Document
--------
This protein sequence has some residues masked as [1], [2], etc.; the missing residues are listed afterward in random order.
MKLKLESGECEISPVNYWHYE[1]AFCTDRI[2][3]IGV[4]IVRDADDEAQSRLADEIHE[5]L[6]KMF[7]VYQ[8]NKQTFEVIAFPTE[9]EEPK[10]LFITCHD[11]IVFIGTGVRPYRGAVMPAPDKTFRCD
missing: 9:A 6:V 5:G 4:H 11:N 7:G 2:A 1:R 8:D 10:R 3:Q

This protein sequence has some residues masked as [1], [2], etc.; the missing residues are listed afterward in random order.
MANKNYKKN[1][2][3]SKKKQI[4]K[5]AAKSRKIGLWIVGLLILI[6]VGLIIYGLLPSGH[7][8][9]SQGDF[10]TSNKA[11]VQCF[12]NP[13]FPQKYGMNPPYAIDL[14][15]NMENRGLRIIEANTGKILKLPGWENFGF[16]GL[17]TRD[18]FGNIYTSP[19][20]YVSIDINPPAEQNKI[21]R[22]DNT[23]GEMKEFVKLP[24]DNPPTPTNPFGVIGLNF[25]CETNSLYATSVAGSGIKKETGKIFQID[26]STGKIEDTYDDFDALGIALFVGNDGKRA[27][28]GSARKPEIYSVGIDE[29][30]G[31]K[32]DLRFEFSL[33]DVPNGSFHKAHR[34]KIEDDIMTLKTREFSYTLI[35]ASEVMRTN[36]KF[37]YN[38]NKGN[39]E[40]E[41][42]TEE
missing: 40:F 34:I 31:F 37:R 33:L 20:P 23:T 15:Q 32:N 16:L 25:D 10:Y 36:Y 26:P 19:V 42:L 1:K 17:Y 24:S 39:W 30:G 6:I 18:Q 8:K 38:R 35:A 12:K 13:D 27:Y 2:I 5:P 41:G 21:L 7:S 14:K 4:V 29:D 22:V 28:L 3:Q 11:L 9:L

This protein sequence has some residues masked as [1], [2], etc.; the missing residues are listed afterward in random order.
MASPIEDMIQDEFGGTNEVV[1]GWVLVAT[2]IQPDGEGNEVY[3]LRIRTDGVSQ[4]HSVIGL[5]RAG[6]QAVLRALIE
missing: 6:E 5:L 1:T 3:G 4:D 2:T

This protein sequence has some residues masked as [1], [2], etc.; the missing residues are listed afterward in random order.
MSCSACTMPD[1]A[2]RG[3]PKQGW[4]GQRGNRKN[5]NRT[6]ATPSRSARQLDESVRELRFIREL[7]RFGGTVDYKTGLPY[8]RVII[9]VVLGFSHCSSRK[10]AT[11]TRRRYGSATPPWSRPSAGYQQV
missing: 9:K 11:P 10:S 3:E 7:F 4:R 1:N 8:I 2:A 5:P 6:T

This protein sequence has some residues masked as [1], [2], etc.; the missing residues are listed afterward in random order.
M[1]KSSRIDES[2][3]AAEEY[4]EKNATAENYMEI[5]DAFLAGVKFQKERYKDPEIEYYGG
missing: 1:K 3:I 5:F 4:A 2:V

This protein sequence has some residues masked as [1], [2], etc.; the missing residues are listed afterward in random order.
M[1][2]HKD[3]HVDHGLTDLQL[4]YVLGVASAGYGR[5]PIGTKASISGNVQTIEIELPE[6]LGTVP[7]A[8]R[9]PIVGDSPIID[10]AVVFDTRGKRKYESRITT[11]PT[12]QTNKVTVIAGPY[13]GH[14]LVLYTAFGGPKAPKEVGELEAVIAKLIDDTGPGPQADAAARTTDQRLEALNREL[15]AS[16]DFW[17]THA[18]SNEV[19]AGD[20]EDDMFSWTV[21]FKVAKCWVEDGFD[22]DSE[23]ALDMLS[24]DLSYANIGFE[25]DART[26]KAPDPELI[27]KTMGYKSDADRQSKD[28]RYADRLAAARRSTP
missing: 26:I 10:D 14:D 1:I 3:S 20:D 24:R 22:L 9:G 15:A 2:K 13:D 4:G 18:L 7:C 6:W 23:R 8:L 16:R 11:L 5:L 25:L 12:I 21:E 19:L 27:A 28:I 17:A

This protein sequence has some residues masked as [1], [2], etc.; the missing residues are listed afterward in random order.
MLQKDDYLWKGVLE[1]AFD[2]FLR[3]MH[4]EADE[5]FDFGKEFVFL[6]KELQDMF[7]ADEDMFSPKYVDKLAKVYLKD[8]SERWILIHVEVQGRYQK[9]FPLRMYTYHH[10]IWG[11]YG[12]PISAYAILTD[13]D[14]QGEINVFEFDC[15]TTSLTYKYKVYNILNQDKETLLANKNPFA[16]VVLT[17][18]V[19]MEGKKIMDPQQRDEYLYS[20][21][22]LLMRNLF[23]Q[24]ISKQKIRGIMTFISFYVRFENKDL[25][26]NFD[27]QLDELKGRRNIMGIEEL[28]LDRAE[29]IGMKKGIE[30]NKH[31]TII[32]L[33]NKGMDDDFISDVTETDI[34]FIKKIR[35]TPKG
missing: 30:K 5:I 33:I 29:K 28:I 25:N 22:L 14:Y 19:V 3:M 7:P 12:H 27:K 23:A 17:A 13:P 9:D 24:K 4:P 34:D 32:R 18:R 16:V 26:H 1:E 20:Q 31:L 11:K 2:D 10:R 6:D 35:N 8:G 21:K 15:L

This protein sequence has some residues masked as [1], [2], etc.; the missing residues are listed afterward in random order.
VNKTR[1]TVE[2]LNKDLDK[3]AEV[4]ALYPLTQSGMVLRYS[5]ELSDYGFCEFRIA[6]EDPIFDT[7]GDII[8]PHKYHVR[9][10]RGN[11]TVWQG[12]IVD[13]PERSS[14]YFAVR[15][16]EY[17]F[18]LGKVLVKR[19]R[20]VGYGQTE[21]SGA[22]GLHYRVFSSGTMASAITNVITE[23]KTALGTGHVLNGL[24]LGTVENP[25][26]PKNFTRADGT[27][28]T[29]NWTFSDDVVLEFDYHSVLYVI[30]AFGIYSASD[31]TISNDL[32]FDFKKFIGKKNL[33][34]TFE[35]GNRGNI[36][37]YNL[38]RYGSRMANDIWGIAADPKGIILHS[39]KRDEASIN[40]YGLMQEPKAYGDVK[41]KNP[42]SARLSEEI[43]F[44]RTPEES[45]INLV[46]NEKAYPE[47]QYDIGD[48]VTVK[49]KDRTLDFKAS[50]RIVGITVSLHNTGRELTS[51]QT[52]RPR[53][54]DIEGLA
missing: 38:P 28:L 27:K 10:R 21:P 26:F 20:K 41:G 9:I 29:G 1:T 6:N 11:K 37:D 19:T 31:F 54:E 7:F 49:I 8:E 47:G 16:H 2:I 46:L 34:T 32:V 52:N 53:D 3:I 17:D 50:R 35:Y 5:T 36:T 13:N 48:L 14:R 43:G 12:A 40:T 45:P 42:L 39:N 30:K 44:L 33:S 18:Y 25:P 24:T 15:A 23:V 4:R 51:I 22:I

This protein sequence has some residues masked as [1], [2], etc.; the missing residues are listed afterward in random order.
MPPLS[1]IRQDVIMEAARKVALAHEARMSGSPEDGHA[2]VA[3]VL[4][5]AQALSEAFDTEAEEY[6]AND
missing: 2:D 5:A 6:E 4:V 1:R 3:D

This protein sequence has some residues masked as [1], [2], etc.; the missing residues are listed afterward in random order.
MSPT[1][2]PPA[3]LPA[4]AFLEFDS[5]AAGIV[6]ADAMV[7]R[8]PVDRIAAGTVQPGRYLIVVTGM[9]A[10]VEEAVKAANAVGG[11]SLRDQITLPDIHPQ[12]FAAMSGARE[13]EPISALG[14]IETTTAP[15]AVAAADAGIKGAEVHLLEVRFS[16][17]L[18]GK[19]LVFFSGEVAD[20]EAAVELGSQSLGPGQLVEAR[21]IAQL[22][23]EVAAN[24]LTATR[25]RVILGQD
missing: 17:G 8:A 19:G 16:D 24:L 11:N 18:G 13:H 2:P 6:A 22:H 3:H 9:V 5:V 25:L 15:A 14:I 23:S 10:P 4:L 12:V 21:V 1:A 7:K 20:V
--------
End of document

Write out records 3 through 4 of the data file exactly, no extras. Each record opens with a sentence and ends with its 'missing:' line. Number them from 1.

This protein sequence has some residues masked as [1], [2], etc.; the missing residues are listed afterward in random order.
MASPIEDMIQDEFGGTNEVV[1]GWVLVAT[2]IQPDGEGNEVY[3]LRIRTDGVSQ[4]HSVIGL[5]RAG[6]QAVLRALIE
missing: 6:E 5:L 1:T 3:G 4:D 2:T

This protein sequence has some residues masked as [1], [2], etc.; the missing residues are listed afterward in random order.
MSCSACTMPD[1]A[2]RG[3]PKQGW[4]GQRGNRKN[5]NRT[6]ATPSRSARQLDESVRELRFIREL[7]RFGGTVDYKTGLPY[8]RVII[9]VVLGFSHCSSRK[10]AT[11]TRRRYGSATPPWSRPSAGYQQV
missing: 9:K 11:P 10:S 3:E 7:F 4:R 1:N 8:I 2:A 5:P 6:T